• SEPTA and MCES partnered on a suicide prevention project that placed signs for the National Suicide Prevention Lifeline system-wide, along 450 miles of railway—the first suicide prevention initiative of this kind in the area.
This is just a small sampling of the suicide prevention initiatives that Tony and MCES are responsible for. The Community Impact Award, bestowed at the Greater Philadelphia Chapter of the AFSP's 7th Annual "Party with a Purpose" held at the home of Dr. Dwight Evans, Chair of the Department of Psychiatry and Psychiatrist-in-Chief at the University of Pennsylvania Medical Center, is a fitting acknowledgement of the hard work and dedication that goes into preventing suicide.
"The recognition is nice, but I appreciate more the ongoing support of MCES's suicide prevention activities by the American Foundation for Suicide Prevention over many years," said Tony.
Tony was also honored by Moving Agencies Toward Excellence (MAX Association) in March with its "Service Excellence Award for Outstanding Services."
MCES is looking to fill the following positions. Come be part of the MCES team.
Part-Time Evening and Weekend Psychiatric Techs
Qualifications: Bachelor's degree in an area of Human Services (Psychology, Sociology, Counseling, Criminal Justice, etc.) from an accredited college or university plus a minimum of 1 year of mental health direct care experience OR an Associate's Degree in an area of Human Services with twelve (12) semester Behavioral Health college credit hours plus two years of mental health direct care experience in the field; OR a High school diploma or equivalency plus twelve (12) semester Behavioral Health college credit hours plus three years of mental health direct care experience in the field or any combination of experience, education or training that would provide the level of knowledge, skill, and ability required. Other experience or education may be required by the credentialing body where appropriate.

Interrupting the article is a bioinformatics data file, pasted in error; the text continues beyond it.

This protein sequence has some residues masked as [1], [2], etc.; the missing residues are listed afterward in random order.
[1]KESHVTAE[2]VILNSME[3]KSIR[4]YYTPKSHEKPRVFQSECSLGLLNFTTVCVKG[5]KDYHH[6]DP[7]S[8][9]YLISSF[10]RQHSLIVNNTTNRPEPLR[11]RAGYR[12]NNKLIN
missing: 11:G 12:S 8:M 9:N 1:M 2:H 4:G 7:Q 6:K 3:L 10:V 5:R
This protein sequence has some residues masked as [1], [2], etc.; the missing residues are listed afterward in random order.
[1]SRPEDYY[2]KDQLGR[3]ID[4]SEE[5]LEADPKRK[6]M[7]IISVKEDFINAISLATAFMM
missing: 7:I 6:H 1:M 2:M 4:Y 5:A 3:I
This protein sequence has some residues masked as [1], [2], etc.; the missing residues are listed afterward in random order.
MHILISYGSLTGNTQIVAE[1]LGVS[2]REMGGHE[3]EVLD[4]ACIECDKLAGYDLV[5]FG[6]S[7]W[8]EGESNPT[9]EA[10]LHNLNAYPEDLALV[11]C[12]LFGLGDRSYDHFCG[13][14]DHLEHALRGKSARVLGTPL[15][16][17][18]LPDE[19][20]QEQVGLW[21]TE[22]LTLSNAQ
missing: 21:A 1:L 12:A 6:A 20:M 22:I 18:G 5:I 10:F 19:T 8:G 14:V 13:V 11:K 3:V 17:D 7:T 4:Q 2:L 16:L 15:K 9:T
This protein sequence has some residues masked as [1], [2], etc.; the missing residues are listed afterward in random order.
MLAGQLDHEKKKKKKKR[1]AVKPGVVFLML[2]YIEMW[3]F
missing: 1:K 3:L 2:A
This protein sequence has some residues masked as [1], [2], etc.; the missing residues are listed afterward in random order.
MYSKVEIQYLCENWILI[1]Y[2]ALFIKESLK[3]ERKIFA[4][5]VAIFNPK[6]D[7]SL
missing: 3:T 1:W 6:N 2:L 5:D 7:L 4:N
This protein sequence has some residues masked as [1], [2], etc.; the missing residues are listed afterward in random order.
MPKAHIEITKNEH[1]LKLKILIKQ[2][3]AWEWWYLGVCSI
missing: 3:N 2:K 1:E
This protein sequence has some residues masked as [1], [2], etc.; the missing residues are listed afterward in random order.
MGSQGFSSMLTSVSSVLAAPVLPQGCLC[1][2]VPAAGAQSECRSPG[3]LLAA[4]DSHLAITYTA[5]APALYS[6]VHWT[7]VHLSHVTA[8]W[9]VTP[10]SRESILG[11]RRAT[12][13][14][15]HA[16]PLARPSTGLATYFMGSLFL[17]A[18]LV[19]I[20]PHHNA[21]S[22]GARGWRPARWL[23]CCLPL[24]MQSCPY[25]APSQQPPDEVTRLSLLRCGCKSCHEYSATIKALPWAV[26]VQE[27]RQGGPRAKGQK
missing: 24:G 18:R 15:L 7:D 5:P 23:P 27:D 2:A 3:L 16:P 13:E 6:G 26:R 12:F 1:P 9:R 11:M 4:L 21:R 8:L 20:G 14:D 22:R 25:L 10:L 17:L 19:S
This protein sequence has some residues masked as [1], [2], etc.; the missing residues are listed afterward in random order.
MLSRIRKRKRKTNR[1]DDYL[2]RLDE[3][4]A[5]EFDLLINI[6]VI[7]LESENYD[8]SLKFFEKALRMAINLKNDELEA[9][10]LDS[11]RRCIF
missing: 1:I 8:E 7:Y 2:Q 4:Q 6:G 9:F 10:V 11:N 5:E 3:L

Part-Time Environmental Services
Environmental Services Qualifications: High school diploma or equivalency (GED) and some related experience or any combination of experience, education, or training that would provide the level of knowledge, skill, and ability required.
Part-Time Ambulance Transport
Ambulance Qualifications: High school diploma or equivalency (GED) and a minimum of (1) one year of emergency or transport experience required. Successful applicants must have the ability to properly use the Montgomery County Telecommunication System.
For immediate consideration for any of the positions, please submit a resume to Sharon Bieber. Click here to email Sharon.
MCES is an EO Employer M/F/VETERAN/DISABLED